I also found their customer service to be deplorable. Their employees were extremely rude. The return policy was basically a no-return policy. I emailed them once richf after Dicks opened and told them to make a change or they wouldn't survive. Of course, they were too arrogant to even respond.

      So, I have no sympathy at all for this place. It is reaping what it sowed.

      Good riddance.

    • College Ave

      I couldn't agree more about the sales staff being rude. We've shopped there off and on for nearly 20 years and always marveled at the general attitude in the place. Either ownership/management made it a crappy place to work or they intentionally hired people who really weren't cut out for sales and service.

  • Don

    This really sucks. As a fisherman I can say without a doubt that Sportmart has always been my go to place for fishing equipment in our region... much better than Dicks, Gander or Cabelas. I never seen much business take place in other areas of the store to be honest but the fishing area was always packed! They even hosted their own series of fishing tournaments on the river... what will happen with those? And what will happen to poor old Bob now?

    • ThatGuyOverThere

      That was the only place I have ever been able to get Erie Dearie jig heads...Bob is a heck of a guy also...they carried some of the best baits for our area...Big business pushes the little guy out once more.

  • Don Henry

    It's the economy stupid--I have been in retail in the valley over 40 years and it is not good---you will see more of the old retailers going out of business--when Carbide went and and now war on coal ---it ain't going to get any better!!!!!

    • Pickle Barrel

      Agreed. Charleston is a dying city; they just don't know it yet.

      Population loss of over 30,000 in the last 50 years, rampant crime on the West Side, the mall is thug central, hoodlums hanging out at the transit mall, etc. I grew up and lived in Charleston and it's a lot different now than in the 1960s and 70s. Moved out 6 years ago and haven't looked back.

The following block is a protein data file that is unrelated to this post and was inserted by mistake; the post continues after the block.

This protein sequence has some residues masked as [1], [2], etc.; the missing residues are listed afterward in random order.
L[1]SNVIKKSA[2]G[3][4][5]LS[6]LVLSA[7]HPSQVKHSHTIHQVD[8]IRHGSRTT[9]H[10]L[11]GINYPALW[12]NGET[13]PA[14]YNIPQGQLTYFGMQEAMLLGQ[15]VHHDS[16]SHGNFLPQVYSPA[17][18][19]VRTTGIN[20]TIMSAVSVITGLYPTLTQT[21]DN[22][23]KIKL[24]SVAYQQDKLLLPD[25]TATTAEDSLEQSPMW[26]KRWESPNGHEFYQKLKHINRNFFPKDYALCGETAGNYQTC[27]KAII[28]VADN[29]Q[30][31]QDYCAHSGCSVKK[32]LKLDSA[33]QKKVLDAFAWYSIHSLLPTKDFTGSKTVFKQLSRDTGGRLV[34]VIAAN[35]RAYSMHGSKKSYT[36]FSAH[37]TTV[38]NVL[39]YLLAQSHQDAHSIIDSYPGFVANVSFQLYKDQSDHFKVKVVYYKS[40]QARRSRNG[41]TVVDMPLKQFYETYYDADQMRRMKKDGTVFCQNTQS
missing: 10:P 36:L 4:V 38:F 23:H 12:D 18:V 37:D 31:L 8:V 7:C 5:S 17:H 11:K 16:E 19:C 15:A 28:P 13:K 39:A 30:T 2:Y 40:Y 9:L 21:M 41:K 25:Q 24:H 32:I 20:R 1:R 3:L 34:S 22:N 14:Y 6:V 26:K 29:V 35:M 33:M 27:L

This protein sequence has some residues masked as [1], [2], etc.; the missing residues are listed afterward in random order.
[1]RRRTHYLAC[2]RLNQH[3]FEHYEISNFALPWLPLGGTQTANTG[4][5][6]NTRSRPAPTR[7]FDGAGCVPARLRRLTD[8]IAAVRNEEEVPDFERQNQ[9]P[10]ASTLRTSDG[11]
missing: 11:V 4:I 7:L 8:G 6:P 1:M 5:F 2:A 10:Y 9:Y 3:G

• Benthere

      I agree with Don Henry. The economy in the greater Charleston area is really in a free fall. There is far less money locally then 20 years ago. Talk to small business owners they will all tell the same story. Talk to people trying to raise money for the different charities or civic organizations. They will tell you how incredibly difficult it is today as compared to the past. The exit of the chemical industry as cut the economic life out of the Kanawha Valley. I do not see anything taking its place. State, county and city officials seem afraid to discuss the obvious. With out some kind of economic plan for the future this area is doomed.

  • JTL

    Hate this news, even to this day you can only find certain things you need at sportmart.

  • K. David Rollins

    I am saddened about the closing of Sport Mart. I have purchased a lot things from the store including tennis shoes, clothing, tennis and racquetball racquets, tennis balls and racquetball balls and other equipment associated with those sports. However I understand the competition with the internet and large chain stores. John Smallridge has had a great business there.

  • GregG

    What a shame. I have shopped there for years. Seems a few are commenting on their prices, but I have found Dick's, Cabala's and Gander Mountain to be just as high if not higher.

  • Diaspora

    It was a huge deal when, in the early 1970s, my Dad took me to Sport Mart on Quarrier St and I was allowed to pick out my first baseball glove. Just as big was being taken to Bob Long's Toy Magic on Bridge Rd, choosing a swing set, and Mr Long coming himself to install it. Charleston was my world then and it is like reading an obituary to see this anchor of 20th century Charleston retail close its doors.

  • Larry

    They've been outdated for years. Prices are too high. I'm shocked they're still open. I've never liked to shop there.

  • Eddie Young

    Sad to hear this. I bought my first suede Converse at Sport-Mart on Quarrier St. In 1975. Loved the store send took my kids there when I got a chance. We lived 55 miles away..

    • ChumlyBelicheck

      Yep, bitter sweet. I got
      My first Handy in the parking lot there, right after the other twin was cupping the sports balls. Good times.